My take was her compliant wasn't to do with correcting the 'floating' it was when the bridge was properly positioned the fixed saddles carved into the wood were not properly placed. Otherwise, agree these as 'nits'... have a luthier roll the board, or do it yourself.

My point was... most of the issues I've experienced/seen with Gibsons are at the same level of quibble-y.

Also, I don't think you need a carve for a good jazz box, a laminate works for many. That said, anyone wishing to contribute to my L-5CES fund, feel free to send BTC.


With a wound G there's nothing wrong with that bridge as far as the evidence in the video shows. It's properly spaced for a normal set of wound G strings. How is that a "quality" problem? It's an archtop, most use a wound G, some folks don't though and that's fine, get another saddle...they're not expensive.

The fretboard edge... I've owned and played many of these, if that edge is the problem it's not a QC issue, it's her problem as it's identical to everything else out there. Some folks say the knobs on a strat "get in the way," well that's their problem and not a QC problem.

And, we then have not buffing inside the F-holes.

So, here's a hyperbole laden title "THE UGLY TRUTH" implying there's something wrong with the QC of a guitar that's literally the best priced instrument out there per build spec yet the only QC issue you can pretend exists is wood dust in the F-Holes.


Edit, the other thing I don't "get" which says a lot about this consumer is she wants a good unplugged tone. The standard for that in archtops is carved spruce and has been since forever. If she wants tone close to an L-5 why didn't she buy a Heritage Eagle that is a carved spruce top with Ebony board for a bit more? Again, you're not getting anything close to old Kalamazoo archtops at this price point new in the US. That's why this is so frustrating to watch, Heritage is keeping a damn good tradition going but dust in the F-Holes is now some glaring QC problem consumers will now rage about on YouTube.
 
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jb_abides

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Apr 6, 2005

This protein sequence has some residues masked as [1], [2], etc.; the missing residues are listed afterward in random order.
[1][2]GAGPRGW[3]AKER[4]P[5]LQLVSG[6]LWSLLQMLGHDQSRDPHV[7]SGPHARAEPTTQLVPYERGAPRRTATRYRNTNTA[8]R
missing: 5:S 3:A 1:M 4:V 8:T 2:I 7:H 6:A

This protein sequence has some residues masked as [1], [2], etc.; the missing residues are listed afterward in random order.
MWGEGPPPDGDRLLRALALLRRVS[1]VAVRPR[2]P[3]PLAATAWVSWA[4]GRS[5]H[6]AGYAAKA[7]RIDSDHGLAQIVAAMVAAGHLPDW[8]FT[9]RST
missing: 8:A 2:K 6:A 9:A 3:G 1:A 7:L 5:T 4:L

Messages
4,196
Yeah, I thought about the maple being maple thing, too. I like what it is but would have gone somewhere else. I like the tone but prefer the Howard Roberts, it's what I prefer.
 

mdubya

Active member
Joined
Mar 31, 2010
Messages
926
The big ugly F holes bothered me the most. They look like they belong on a $300 Chinese guitar. The over spray/not completely finished paint in the F holes is "authentic" too.

I am always surprised when people can feel the edges of the fretboard while playing.

Beautiful maple on that guitar.
 

deytookerjaabs

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Nov 6, 2016
Messages
1,551
It gets even better.

She admitted in the comments section that she...

Is the one who used non-wound G strings hence it's not like the guitar came from the factory with the wrong string compensation....she put unwound G's on a guitar compensated for wound G bridge then blamed Heritage for the flaws of the bridge!

People told her that those bridges are cheap to buy and easy to swap. But then she claimed she will have to spend a lot of money to "have a bridge made" for the guitar which is obviously not true.

She admitted she bought the guitar used, for 2.8K. So the whole "This is a $5,000 guitar" might be true overseas but not as it applies to her, she bought a deal used and the fact that the strings weren't in the bridge slot when she got the guitar has nothing to do with Heritage.

...Wow.